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Hospital PR rolls with managed care changes

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by Ann Bucy

SBJ Contributing Writer

It all began about 20 years ago. The birth of hospital public relations, that is.

"At different times in the past, different aspects of communications have played a larger role than others" for hospitals, said Barbara Long, director of media relations for the Missouri Hospital Association. "Sometimes more emphasis has been placed on advertising and marketing; at others, health screening and community outreach."

She said that in the current health care market, internal communications are becoming more important "as managed care has driven hospitals to become more cost-effective and, in many instances, join networks with other hospitals or merge."

Laurie Glenn is director of public relations for Cox Health Systems. When she began work for Cox in August of 1989, she was a part of what was considered "basic" public relations writing up a staff newsletter and staying in contact with local media, among other things.

Then came a nursing shortage.

"We embarked on our first TV campaign," Glenn said. "It was a ground-breaking decision."

She now oversees a staff of nine and says the department has become more specialized. "Part of the reason for that is because of our competition, and also because of the hospital's growth. We've become a huge, integrated system of health care."

Glenn said she feels hospital public relations serves a definite purpose. "Without it, internal communications would suffer terribly, and there would be no avenue for a relationship with the media."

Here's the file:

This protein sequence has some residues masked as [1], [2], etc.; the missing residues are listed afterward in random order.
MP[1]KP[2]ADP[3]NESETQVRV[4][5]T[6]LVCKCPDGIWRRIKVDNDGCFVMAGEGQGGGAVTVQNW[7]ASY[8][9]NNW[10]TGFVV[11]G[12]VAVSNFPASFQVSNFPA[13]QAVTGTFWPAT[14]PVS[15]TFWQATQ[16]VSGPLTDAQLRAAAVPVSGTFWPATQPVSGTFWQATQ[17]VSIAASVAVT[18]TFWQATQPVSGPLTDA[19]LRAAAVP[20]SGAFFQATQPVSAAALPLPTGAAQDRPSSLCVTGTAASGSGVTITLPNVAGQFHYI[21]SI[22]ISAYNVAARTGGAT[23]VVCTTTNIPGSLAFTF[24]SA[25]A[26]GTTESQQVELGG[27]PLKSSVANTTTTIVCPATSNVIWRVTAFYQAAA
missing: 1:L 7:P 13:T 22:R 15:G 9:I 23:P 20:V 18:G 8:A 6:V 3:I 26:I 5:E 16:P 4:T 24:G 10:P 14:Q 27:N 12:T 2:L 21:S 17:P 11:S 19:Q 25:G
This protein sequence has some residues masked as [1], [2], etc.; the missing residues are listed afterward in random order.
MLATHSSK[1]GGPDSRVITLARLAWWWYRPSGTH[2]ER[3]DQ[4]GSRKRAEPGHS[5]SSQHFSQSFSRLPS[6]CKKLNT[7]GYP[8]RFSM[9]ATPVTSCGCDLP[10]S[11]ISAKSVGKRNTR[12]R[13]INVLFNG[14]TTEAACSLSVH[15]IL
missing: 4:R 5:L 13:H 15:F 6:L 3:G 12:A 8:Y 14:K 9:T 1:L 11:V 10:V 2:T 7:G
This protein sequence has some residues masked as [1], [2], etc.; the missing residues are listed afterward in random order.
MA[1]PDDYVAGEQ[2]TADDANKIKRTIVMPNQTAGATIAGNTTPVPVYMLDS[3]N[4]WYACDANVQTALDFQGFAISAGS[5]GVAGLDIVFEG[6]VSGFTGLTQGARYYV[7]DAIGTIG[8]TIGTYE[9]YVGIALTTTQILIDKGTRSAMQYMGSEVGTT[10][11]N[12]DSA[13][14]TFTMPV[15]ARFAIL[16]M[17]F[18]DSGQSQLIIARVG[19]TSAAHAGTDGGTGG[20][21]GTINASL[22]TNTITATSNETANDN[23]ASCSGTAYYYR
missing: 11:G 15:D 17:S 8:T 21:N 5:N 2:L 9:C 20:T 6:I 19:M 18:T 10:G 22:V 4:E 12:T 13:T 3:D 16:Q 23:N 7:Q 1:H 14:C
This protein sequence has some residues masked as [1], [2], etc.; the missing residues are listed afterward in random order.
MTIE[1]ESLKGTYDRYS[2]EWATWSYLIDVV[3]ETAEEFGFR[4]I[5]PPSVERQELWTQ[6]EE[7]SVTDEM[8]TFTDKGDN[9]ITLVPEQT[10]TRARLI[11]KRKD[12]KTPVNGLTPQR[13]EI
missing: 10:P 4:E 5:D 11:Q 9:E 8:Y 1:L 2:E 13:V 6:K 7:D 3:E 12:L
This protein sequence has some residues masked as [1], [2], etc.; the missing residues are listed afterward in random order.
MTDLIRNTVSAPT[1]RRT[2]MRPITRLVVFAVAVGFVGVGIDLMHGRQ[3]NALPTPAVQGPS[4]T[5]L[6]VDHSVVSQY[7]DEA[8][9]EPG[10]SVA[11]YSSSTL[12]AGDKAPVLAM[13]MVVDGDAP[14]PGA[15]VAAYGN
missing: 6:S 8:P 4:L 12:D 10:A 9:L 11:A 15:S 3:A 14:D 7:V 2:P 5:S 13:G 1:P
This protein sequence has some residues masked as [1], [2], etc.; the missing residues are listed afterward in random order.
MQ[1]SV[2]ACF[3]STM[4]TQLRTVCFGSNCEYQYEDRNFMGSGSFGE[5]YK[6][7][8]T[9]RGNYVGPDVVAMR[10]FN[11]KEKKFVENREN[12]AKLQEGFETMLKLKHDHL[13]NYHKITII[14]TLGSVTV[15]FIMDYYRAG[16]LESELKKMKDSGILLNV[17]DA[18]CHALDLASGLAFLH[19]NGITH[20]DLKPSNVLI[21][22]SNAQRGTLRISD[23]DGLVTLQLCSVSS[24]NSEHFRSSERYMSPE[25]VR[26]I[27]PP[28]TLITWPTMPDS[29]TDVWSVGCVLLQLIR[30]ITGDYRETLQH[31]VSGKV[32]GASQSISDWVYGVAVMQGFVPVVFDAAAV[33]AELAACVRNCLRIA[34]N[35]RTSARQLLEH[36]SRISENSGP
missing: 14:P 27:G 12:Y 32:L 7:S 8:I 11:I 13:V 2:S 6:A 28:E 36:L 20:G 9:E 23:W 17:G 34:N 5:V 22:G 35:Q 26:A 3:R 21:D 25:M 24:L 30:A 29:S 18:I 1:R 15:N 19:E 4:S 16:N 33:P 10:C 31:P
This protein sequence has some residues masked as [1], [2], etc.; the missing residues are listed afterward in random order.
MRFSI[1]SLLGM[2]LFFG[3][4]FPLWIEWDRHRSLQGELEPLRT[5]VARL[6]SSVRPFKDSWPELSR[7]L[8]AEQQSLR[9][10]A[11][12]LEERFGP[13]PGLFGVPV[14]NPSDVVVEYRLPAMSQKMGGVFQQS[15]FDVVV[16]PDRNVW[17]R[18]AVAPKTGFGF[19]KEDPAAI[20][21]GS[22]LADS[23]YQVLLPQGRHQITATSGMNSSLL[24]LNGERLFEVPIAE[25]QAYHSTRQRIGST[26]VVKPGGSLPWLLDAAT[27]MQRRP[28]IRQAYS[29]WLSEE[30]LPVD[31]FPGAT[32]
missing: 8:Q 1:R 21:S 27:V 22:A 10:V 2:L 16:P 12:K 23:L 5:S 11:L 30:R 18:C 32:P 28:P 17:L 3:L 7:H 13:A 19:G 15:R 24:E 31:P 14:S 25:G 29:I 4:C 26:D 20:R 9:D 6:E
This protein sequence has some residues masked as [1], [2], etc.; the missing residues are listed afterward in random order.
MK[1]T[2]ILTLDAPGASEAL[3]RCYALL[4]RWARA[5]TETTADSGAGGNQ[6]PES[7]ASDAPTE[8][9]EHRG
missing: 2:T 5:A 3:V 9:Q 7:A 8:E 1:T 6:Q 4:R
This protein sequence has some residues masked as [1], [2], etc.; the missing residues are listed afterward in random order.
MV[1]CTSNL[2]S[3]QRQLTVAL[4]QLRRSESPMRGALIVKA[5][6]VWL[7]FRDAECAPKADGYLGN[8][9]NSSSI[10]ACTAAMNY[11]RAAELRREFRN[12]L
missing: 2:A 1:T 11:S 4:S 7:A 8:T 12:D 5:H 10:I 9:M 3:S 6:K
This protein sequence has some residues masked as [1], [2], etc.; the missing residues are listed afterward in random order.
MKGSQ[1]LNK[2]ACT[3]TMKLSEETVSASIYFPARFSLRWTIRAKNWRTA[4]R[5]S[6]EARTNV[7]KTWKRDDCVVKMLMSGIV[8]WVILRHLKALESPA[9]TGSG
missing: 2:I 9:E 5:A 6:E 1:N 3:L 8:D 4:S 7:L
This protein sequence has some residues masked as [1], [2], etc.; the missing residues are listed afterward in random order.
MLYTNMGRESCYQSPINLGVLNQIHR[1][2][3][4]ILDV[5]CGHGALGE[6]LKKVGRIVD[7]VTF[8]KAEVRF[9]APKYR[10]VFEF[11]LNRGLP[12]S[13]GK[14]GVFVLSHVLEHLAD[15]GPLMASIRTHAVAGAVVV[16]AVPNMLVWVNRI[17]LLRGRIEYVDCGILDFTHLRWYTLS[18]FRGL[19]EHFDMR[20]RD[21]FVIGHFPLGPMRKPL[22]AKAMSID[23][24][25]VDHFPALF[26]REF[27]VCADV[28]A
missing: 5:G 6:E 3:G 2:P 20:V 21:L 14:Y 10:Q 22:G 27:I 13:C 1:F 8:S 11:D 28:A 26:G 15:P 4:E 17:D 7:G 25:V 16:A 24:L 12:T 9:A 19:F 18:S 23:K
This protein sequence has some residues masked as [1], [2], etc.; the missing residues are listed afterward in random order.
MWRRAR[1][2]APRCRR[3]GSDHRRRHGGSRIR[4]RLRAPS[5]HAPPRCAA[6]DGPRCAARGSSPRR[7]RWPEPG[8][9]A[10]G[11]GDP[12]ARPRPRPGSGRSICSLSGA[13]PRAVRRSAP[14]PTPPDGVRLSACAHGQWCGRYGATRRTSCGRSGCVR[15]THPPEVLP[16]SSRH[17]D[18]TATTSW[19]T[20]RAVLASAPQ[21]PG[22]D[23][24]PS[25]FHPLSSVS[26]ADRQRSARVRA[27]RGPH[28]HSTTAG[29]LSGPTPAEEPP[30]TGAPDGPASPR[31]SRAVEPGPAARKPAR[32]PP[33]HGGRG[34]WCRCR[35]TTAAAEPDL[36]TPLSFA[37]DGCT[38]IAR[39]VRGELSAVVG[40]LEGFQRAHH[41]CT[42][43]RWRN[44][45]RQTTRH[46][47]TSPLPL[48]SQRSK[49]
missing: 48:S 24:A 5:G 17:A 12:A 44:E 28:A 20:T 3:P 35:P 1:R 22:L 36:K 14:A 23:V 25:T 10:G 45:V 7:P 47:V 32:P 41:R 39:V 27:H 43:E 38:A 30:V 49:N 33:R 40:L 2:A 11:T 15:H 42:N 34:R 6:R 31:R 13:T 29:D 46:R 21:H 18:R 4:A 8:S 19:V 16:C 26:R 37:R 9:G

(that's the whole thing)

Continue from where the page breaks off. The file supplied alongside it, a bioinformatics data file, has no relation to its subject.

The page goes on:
The hospital's web site is one way she communicates with the public. The site includes information on Cox physicians and current job listings. It can be found at www.coxnet.org.

Mike Peters is director of community relations at St. John's Health System. He oversees a staff of 10 that produces educational videos, slides for staff education, oversees patient education and special events, and develops "Healthy People," a magazine for the Springfield area.

"We've grown so in the last few years," Peters said. "We now have clinics in more than 40 communities outside Springfield."

Peters and his staff communicate with those clinic employees and others through "In Touch," a biweekly newsletter.

As a public relations representative for Columbia Hospitals and the Ozarks Physician Group, Judy Wingate is involved in promoting health care locally. Columbia's staff of four has adopted three elementary schools and a high school, where they take food to needy families.

"It's becoming a reality that hospitals are going to be more community-related," Wingate said. "Hospitals will be forced to take a lead in helping encourage a healthier community," one of the goals of managed care.

PHOTO CAPTION:

The community relations staff at St. John's handles everything from staff and patient education to producing St. John's Healthy People magazine. Pictured above are (front row) Kathy Bench, Dan Caringer, Mike Peters, Glenda Hall, Anita Davis, (back row) Ursula Gonzales, Cora Scott, Rick List, Michele Carley and Patti Lemons. (photo provided to SBJ)[[In-content Ad]]

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